James Bognet of Hazle Township spent Saturday, July 29, 2017, in typical fashion. He got up at 5 a.m., drank coffee, read the paper, stopped in at the offices of his firm, Bognet Inc., and then headed to his vegetable garden on Harrison Street. Later, he washed his car, took a shower and rested in his easy chair. By 2 p.m., Bognet, 69, was having a heart attack.
“I became weak and started throwing up,” he says. It came out of the blue.
“The bottom wall of the heart lies next to the diaphragm, which is right on top of the stomach. There can be an indirect irritation of the stomach to cause vomiting [during a heart attack],” says cardiologist Jeffrey Snyder, MD, with LVPG Cardiology.
A wife’s intuition
Bognet’s wife, Patrice, asked if he was having chest pain or arm pain. No, he said initially to each symptom of a heart attack. Then the numbness swelled up in his chest, soon encasing his entire upper body. This strange sensation worried him.
“I was scared,” says the owner of Bognet, Inc., whose projects include renovations at East Stroudsburg University, the Pike County courthouse and Main Street in East Stroudsburg. “I was a dead man walking, but God wasn’t ready to take me.”
Suspecting that her husband was having a heart attack, Patrice called 911. The APT, Inc., ambulance arrived in minutes.
“You’re having a heart attack,” paramedic Dale LeCrone told Bognet after doing an electrocardiogram (EKG) in the ambulance. Minutes later, they arrived at Lehigh Valley Hospital (LVH)–Hazleton.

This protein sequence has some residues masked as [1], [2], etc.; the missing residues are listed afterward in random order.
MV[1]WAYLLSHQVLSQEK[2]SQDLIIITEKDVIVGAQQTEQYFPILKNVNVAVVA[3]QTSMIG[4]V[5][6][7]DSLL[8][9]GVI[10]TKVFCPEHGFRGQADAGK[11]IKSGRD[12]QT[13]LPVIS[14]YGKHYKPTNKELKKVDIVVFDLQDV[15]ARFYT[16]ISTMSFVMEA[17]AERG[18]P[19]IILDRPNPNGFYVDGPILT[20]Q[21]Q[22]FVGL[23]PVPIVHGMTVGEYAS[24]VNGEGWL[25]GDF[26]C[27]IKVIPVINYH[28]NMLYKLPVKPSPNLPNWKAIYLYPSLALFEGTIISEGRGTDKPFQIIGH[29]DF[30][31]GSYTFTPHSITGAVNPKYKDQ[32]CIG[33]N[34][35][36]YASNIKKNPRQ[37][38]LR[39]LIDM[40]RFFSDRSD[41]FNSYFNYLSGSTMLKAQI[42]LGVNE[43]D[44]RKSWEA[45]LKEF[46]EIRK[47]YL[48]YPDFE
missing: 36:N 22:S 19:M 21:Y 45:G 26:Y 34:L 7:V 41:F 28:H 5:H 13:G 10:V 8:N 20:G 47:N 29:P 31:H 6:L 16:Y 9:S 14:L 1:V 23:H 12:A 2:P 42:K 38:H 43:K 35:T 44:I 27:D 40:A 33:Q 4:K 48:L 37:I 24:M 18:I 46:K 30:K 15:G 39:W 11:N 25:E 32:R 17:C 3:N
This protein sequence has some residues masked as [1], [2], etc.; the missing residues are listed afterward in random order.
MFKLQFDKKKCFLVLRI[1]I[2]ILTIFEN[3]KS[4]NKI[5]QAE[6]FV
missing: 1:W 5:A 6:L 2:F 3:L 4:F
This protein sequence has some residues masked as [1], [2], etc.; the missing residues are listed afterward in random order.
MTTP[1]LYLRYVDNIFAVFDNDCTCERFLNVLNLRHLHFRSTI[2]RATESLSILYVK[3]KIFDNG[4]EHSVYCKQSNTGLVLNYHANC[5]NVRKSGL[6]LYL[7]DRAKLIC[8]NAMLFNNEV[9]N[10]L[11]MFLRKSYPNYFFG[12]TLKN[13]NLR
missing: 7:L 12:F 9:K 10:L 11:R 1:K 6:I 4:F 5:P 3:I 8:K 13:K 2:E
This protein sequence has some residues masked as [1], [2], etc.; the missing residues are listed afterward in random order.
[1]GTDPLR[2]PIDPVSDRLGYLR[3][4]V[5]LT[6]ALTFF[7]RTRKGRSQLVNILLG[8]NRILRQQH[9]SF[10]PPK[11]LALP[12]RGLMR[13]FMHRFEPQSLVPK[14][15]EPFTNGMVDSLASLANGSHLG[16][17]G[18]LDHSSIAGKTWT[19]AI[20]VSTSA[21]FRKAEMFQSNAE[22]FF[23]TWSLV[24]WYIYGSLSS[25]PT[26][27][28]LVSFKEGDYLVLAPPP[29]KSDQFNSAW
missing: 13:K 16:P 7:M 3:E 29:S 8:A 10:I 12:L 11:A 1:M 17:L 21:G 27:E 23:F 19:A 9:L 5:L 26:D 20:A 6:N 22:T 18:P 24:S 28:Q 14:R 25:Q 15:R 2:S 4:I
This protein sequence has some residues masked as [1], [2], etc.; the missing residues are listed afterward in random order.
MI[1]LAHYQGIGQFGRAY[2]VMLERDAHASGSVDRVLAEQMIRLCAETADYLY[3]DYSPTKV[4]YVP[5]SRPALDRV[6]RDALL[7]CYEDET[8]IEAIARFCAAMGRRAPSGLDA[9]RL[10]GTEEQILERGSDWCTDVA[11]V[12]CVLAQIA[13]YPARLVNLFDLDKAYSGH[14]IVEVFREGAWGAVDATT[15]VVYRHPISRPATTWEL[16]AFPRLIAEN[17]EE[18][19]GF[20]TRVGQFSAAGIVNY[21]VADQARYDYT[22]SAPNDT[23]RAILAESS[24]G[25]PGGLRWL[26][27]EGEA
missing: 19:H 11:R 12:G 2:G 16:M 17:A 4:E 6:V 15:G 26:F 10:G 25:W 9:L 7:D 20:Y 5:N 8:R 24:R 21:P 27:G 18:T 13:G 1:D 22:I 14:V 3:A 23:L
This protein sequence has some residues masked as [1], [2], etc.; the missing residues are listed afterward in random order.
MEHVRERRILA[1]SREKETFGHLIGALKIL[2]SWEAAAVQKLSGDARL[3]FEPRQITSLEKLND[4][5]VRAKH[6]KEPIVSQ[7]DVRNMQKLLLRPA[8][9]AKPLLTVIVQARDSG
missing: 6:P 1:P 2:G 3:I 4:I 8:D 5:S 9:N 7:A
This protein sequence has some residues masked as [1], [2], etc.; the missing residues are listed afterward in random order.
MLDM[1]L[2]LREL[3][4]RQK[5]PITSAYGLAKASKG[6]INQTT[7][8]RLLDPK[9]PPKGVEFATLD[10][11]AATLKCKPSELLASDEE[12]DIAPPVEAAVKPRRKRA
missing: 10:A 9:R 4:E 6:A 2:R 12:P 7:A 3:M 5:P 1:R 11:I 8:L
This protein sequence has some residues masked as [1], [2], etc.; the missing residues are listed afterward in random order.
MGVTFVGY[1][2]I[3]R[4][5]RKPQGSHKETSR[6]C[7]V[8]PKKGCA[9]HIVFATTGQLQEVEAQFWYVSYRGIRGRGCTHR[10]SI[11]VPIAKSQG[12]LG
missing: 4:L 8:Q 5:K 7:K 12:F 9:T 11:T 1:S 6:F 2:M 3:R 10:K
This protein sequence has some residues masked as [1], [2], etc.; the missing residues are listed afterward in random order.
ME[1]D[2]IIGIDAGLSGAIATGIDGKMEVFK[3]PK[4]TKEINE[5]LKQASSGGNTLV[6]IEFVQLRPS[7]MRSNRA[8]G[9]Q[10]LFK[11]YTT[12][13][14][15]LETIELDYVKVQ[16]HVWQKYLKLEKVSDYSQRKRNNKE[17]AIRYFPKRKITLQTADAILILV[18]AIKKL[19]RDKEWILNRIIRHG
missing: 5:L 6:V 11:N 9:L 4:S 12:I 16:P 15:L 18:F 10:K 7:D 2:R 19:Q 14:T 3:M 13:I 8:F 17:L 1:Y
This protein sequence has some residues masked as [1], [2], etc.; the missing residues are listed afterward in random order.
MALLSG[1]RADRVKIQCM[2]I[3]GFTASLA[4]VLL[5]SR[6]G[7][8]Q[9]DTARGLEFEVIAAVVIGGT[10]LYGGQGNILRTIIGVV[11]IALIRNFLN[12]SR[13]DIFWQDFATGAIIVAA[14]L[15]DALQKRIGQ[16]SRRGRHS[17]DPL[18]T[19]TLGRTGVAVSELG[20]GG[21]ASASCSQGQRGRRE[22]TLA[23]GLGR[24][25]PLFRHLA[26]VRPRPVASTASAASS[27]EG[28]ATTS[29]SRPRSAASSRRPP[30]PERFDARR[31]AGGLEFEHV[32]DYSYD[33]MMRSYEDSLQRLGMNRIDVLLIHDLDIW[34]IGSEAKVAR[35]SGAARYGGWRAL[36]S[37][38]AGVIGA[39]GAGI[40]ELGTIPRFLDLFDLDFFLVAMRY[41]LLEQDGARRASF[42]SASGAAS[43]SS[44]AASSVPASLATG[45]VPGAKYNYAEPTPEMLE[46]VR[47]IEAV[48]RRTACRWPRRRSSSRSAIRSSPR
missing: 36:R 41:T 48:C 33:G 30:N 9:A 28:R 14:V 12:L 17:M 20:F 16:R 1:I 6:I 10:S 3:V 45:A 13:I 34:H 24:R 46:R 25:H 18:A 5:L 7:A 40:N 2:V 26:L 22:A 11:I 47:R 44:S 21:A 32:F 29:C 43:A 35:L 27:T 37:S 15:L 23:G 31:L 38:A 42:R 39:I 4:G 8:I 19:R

Even before the patient arrived, the ER team was preparing to send Bognet into cardiac catheterization at LVH–Cedar Crest. The catheterization center uses imaging technology to visualize arteries – and blockages – in the heart.
LVH–Hazleton restores his pulse
When Bognet arrived, he was very sweaty, had vomit all over his shirt, and was very pale. Then his heart stopped. The ER team defibrillated him, and Bognet said, “I’m back.”
Minutes later, Bognet’s heart stopped again. Every nurse in the ER helped work on him until his heart was beating again, but still he was in danger of not surviving.
Eventually, they got his pulse back, but Bognet was not breathing on his own, so they inserted a breathing tube. Soon LVHN MedEvac arrived, and he was off to LVH–Cedar Crest. Snyder met him there and immediately brought him in for cardiac catheterization.
LVH–Cedar Crest opens blocked artery
“His coronary artery was 100 percent blocked. The entire bottom wall of his heart was not getting any oxygen at that time,” Snyder says. A stent was inserted to reopen the artery.
Snyder says Bognet’s artery could have been partially blocked for months. “Then that part of the heart is stressed and undergoes a chemical reaction, taking the artery from partially blocked to completely blocked.”
By following protocols, Bognet was in recovery just 106 minutes after his wife first called 911. The national standard is 120 minutes.
Recovering but not retiring
Five days later, Bognet was discharged home, on the mend and grateful to be alive. “I can’t say enough about the excellent care from the EMT crew to the emergency room, helicopter crew and entire cardiac care staff at Lehigh Valley Hospital,” Bognet says.
Bognet says he’s ready to “slow down,” and hired help to add to his excellent staff at work and delegate more responsibilities to others. But retirement isn’t even a long shot for him; his father worked until he was 81.
Besides, he says, he needs the stimulation of work and his hobbies to keep his mind agile and his body moving. “Use it or lose it,” he says. “And I choose to use it.”